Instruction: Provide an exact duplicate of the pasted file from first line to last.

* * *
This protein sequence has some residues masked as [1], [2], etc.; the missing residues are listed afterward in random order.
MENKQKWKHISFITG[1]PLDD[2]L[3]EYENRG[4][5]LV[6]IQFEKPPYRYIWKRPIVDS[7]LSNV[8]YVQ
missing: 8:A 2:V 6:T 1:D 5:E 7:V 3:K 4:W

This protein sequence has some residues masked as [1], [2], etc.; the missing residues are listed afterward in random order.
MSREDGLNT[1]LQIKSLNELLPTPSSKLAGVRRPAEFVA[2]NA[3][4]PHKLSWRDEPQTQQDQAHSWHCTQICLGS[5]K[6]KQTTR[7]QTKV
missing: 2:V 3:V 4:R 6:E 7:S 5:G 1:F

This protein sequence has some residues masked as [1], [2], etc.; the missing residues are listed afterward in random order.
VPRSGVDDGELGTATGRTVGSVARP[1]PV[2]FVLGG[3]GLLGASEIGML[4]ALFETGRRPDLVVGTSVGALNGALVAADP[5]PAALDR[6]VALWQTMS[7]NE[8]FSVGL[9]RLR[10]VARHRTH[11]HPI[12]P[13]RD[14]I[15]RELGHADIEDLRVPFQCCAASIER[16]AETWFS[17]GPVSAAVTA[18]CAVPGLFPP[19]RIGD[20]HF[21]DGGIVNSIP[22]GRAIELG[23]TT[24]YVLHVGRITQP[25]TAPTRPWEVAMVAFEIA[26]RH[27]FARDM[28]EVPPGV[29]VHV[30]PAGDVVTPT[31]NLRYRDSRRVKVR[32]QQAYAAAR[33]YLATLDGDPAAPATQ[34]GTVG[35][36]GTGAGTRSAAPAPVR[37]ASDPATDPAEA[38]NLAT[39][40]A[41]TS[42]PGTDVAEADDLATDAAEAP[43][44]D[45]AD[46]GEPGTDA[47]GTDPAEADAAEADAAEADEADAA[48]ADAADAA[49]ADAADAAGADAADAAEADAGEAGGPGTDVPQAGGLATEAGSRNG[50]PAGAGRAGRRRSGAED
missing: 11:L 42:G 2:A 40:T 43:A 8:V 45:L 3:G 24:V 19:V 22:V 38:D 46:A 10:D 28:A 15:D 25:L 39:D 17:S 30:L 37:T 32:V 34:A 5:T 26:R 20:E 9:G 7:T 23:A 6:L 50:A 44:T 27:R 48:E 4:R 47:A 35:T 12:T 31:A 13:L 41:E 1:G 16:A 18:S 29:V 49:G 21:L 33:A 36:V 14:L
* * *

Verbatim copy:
This protein sequence has some residues masked as [1], [2], etc.; the missing residues are listed afterward in random order.
MENKQKWKHISFITG[1]PLDD[2]L[3]EYENRG[4][5]LV[6]IQFEKPPYRYIWKRPIVDS[7]LSNV[8]YVQ
missing: 8:A 2:V 6:T 1:D 5:E 7:V 3:K 4:W

This protein sequence has some residues masked as [1], [2], etc.; the missing residues are listed afterward in random order.
MSREDGLNT[1]LQIKSLNELLPTPSSKLAGVRRPAEFVA[2]NA[3][4]PHKLSWRDEPQTQQDQAHSWHCTQICLGS[5]K[6]KQTTR[7]QTKV
missing: 2:V 3:V 4:R 6:E 7:S 5:G 1:F

This protein sequence has some residues masked as [1], [2], etc.; the missing residues are listed afterward in random order.
VPRSGVDDGELGTATGRTVGSVARP[1]PV[2]FVLGG[3]GLLGASEIGML[4]ALFETGRRPDLVVGTSVGALNGALVAADP[5]PAALDR[6]VALWQTMS[7]NE[8]FSVGL[9]RLR[10]VARHRTH[11]HPI[12]P[13]RD[14]I[15]RELGHADIEDLRVPFQCCAASIER[16]AETWFS[17]GPVSAAVTA[18]CAVPGLFPP[19]RIGD[20]HF[21]DGGIVNSIP[22]GRAIELG[23]TT[24]YVLHVGRITQP[25]TAPTRPWEVAMVAFEIA[26]RH[27]FARDM[28]EVPPGV[29]VHV[30]PAGDVVTPT[31]NLRYRDSRRVKVR[32]QQAYAAAR[33]YLATLDGDPAAPATQ[34]GTVG[35][36]GTGAGTRSAAPAPVR[37]ASDPATDPAEA[38]NLAT[39][40]A[41]TS[42]PGTDVAEADDLATDAAEAP[43][44]D[45]AD[46]GEPGTDA[47]GTDPAEADAAEADAAEADEADAA[48]ADAADAA[49]ADAADAAGADAADAAEADAGEAGGPGTDVPQAGGLATEAGSRNG[50]PAGAGRAGRRRSGAED
missing: 11:L 42:G 2:A 40:T 43:A 8:V 45:L 3:G 24:V 19:V 22:V 38:D 46:A 10:D 28:A 15:D 25:L 39:D 17:S 30:L 37:T 32:V 34:A 5:T 26:R 20:E 9:G 7:T 23:A 6:L 50:A 44:T 27:R 48:E 4:R 47:A 35:T 12:T 31:A 13:L 41:E 1:G 16:A 18:S 29:V 49:G 21:L 33:A 36:V 14:L